Red Dot service to ferry health-care staff & Covid-19 patients

Ashwin Devries is responsible for cleaning the Red Dot taxis. Picture: KAREN WATKINS
Transport MEC Bonginkosi Madikizela launching the Red Dot service. Video: KAREN WATKINS
Deep cleaning a minibus taxi. Video: KAREN WATKINS

A new taxi service has been started to ferry nurses and other essential health-care staff to their workplaces and homes and Covid-19 patients to quarantine facilities.

The Red Dot Service, a joint initiative by provincial government and the minibus taxi industry, was launched at the Gene Louw Traffic College in Brackenfell on Monday. So far, 100 minibus taxis have been marked with red dot logos, identifying them as part of the service.

Transport and Public Works MEC Bonginkosi Madikizela said he had been swamped with calls from nurses, in particular, complaining that they couldn’t get transport home after 7pm because of Covid-19 lockdown restrictions. The chartered-transport service was born after he approached the South African National Taxi Council (SANTACO) Western Cape, seeking its help.

Ashwin Devries, of Strandfontein, works for an Ottery-based fleet-management firm that is now cleaning the Red Dot taxis. According to Mr Devries, they use a mixture of bleach, alcohol, pneumonia and water, giving special attention to steering wheel, gear stick, indicators, window and door handles and other parts of the vehicle that people touch a lot.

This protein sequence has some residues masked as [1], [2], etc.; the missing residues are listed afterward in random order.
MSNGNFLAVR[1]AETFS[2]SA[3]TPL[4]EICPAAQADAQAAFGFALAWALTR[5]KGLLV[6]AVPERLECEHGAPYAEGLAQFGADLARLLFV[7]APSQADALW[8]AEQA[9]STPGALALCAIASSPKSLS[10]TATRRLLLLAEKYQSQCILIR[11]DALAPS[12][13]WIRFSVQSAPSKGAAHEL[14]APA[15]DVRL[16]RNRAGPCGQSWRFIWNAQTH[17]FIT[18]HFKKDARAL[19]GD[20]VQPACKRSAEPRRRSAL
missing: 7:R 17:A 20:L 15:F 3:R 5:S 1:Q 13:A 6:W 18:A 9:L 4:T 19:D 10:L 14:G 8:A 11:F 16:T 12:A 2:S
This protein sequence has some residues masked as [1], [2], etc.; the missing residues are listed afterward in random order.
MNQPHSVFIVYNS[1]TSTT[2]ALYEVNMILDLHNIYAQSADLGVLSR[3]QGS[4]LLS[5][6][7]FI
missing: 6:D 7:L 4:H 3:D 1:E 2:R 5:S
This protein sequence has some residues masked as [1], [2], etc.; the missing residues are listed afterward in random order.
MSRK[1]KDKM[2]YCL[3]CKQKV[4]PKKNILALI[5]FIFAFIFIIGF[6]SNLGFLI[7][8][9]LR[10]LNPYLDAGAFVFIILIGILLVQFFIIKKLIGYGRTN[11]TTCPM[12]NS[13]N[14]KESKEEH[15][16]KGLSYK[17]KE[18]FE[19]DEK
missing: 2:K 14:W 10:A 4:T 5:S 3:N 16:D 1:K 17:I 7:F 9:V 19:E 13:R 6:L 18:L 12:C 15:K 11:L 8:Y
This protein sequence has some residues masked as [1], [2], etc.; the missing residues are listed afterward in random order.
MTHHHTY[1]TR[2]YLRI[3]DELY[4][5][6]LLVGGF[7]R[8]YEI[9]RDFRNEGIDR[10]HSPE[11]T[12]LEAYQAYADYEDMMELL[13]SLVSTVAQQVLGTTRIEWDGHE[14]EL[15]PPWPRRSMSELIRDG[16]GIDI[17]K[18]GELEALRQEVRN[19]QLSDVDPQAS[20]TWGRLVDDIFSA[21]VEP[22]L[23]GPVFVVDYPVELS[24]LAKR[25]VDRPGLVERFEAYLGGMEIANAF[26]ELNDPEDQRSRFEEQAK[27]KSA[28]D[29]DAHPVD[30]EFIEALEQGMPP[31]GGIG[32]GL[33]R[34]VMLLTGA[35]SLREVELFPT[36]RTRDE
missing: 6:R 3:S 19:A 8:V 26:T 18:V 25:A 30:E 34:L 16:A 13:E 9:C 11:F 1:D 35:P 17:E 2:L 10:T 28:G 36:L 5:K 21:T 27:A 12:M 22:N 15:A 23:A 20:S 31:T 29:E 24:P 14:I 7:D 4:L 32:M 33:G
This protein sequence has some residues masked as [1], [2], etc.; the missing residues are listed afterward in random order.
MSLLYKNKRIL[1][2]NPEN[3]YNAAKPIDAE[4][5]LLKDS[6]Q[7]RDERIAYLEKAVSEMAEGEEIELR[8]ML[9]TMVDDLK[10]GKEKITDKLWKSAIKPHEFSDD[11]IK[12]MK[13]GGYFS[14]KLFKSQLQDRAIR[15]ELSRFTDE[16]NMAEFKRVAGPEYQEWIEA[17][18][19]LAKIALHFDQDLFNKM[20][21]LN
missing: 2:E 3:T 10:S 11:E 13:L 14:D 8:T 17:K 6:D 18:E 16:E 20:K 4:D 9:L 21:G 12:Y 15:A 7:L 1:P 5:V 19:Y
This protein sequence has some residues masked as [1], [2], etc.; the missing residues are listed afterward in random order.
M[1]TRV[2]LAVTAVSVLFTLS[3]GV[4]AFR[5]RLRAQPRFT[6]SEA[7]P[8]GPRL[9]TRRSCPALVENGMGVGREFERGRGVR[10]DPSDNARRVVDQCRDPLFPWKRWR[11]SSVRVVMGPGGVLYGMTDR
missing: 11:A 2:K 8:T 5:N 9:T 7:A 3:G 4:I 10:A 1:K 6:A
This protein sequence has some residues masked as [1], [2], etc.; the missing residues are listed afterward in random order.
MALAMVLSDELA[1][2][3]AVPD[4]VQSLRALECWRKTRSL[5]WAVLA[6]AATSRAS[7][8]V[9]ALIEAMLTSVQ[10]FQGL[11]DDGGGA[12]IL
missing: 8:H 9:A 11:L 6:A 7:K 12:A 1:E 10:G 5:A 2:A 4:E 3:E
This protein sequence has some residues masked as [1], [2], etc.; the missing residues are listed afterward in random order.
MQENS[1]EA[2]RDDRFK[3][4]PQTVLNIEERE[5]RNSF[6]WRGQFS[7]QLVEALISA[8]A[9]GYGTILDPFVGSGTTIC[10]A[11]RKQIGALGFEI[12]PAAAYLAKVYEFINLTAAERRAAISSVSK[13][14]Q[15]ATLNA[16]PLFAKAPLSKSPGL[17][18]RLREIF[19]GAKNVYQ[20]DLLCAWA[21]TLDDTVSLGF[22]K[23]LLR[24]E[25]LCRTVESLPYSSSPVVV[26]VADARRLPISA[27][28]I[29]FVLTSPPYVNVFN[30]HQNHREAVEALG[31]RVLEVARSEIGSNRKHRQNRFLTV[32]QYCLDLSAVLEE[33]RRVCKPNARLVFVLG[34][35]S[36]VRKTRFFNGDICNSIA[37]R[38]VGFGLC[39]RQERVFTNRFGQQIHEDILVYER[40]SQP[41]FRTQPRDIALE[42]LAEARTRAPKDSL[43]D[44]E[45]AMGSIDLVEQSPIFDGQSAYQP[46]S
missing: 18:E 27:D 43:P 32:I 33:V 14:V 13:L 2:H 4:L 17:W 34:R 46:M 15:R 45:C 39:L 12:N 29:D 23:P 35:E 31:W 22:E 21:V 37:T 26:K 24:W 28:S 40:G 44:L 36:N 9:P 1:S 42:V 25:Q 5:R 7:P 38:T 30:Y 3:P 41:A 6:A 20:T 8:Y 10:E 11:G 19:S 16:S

Santaco spokesman Gershon Geyer said the Red Dot service would help the taxi drivers who had been struggling during the Covid-19 outbreak. The drivers would work on a roster and report at the college from 8am. All vehicles would be dispatched from the college to where they were needed. 

From Monday June 1, taxi drivers would also be ferrying those infected with Covid-19 to quarantine facilities, said Mr Geyer, adding that they expected to be very busy.

Department of Transport and Public Works spokesperson Jandré Bakker said the service for health-care staff only catered currently to those needing to travel during curfew hours when public transport wasn’t available.